(Adds details on market, quote)
By Kanupriya Kapoor and Enrico Dela Cruz
MANILA Oct 12 Philippine President Rodrigo
Duterte is set to sign a regulation this month banning smoking
in public across Southeast Asia's second-most populous country,
rolling out among the toughest anti-tobacco laws in the region.
Public health campaigners who have long battled against the
country's hefty tobacco lobby welcomed the push to end smoking
in public places and said they believed Duterte, with his tough
anti-vice record, was the man to do it.
Health Secretary Paulyn Jean Rosell-Ubial told Reuters on
Tuesday she hoped the president would sign the ban, which
expands the definition of public places, into law before the end
of October and that it would come into effect next month.
She was quoted by newspapers as saying that no smoking would
be allowed in public places, whether indoor or outdoor.
"Parks, bus stations, and even in vehicles. All these are
considered public places," she said, according to media. She
later clarified the law would apply only to public vehicles.
Designated smoking areas will be set up, at least 10 meters
(33 feet) outside buildings, according to a draft of the
executive order seen by Reuters.
Around 17 million people, or nearly a third of the adult
population, smoke in the Philippines, according to a 2014 report
by Southeast Asia Tobacco Control Alliance, - the second highest
in the region after Indonesia. Nearly half of all Filipino men
and 9 percent of women smoke and experts say the habit costs the
economy nearly $4 billion in healthcare and productivity losses
Sandra Mullin of Vital Strategies, a global public health
organisation, said smoke-free laws reduced smoking prevalence by
4 percent, if fully comprehensive.
Marlboro owner Philip Morris International, estimated
to hold more than 70 percent of the Philippines market through
its joint venture with Fortune Tobacco, will be among the
international producers most affected by the proposed ban.
In 2015, the Philippines accounted for almost 1 in every 13
cigarettes sold by Philip Morris globally, though analysts
estimated it was worth a far smaller 2 percent of profit.
A spokeswoman for Philip Morris International referred
queries on the proposed ban to the Philippine Tobacco Institute,
which represents tobacco interests in the country.
A spokesman for the institute said he had no immediate
comment on the proposed ban.
The proposed smoking ban replicates on a national level an
existing law in Davao City, where Duterte ruled as mayor for 22
years until his rise to the presidency earlier this year.
Penalties for breaking the anti-smoking law in Davao can
include a 5,000 Philippine peso ($103) fine or four months in
When Duterte was in Davao, he once personally forced a man
to stub out his cigarette and eat it after he refused to stop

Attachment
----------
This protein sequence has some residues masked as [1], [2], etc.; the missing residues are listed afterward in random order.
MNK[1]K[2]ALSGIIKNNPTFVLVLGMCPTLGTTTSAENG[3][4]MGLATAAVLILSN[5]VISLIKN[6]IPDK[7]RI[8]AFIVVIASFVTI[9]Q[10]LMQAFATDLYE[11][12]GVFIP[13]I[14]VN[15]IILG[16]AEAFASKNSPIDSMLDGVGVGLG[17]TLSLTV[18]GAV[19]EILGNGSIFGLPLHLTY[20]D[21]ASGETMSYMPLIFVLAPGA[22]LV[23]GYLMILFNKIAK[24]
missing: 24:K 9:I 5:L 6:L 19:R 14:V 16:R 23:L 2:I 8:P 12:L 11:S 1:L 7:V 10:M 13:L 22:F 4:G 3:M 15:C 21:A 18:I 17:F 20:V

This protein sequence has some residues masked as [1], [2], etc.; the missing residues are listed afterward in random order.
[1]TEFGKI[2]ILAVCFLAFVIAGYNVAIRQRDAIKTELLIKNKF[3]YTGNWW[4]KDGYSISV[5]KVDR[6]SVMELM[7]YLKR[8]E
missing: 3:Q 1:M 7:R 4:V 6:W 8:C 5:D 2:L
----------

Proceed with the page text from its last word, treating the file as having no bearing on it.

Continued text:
smoking in a restaurant, according to media reports.
A government spokesman declined to comment on the incident
"Certainly in Davao, the sentiment and business
establishments support a smoke-free Davao. The president sees it
as something that's not ideal for health...and this is part of
the public well-being," Ernesto Abella said.
Duterte also rolled out a number of other strict rules in
the city of 1.5 million during his term as mayor, including
banning late-night drinking and karaoke, and a 10 p.m. curfew
for school children. He also oversaw a severe crackdown on
narcotics and crime in the city, earning him the nickname "The
The 71-year old won the presidency on a promise of widening
that crackdown throughout the country of 100 million. Over 3,600
people, mostly small-time drug user and dealers, have died in
police operations and alleged vigilante killings since he took
office in June.
Anti-tobacco activists said Duterte's reputation meant the
nationwide smoking ban would be implemented.
"This is effectively a scaling up of the Davao City plan,"
said Ralph Degollacion of Health Justice Philippines, a local
"We know his track record...and given the political will in
his government, we're confident that in terms of implementation
he will really push it," he said.
When asked if the ban could extend to alcohol and gambling -
both multi-million dollar industries - government spokesman
Abella said there were no such plans in the offing and that bars
and casinos were continuing to operate normally.
BIG TOBACCO UNDER PRESSURE
The nationwide ban is set to be among the strictest
no-smoking laws in Southeast Asia. The region is home to nearly
10 percent of the world's smokers and while most countries have
partial smoking bans in place, enforcement is often lax.
The Philippines ban will also cover 'vaping' or the use of
For tobacco companies, already under pressure from tobacco
tax hikes under the previous government, that's bad news.
"A smoking ban could see any further recovery in the sales
dynamics in the market stall," Owen Bennett, equity analyst at
Jefferies International, said in a note.
Duterte's government has also proposed increasing taxes on
cigarettes and other tobacco products, Finance Undersecretary
Karl Kenneth Chua said. The tax would build on a landmark
tax-hike imposed by the previous government, but Chua did not
elaborate on how much additional revenue the government was
expected to net.
($1 = 48.2800 Philippine pesos)
(Additional reporting by Clara Ferreira Marques in Singapore
and Martine Geller in London; Editing by Raju Gopalakrishnan)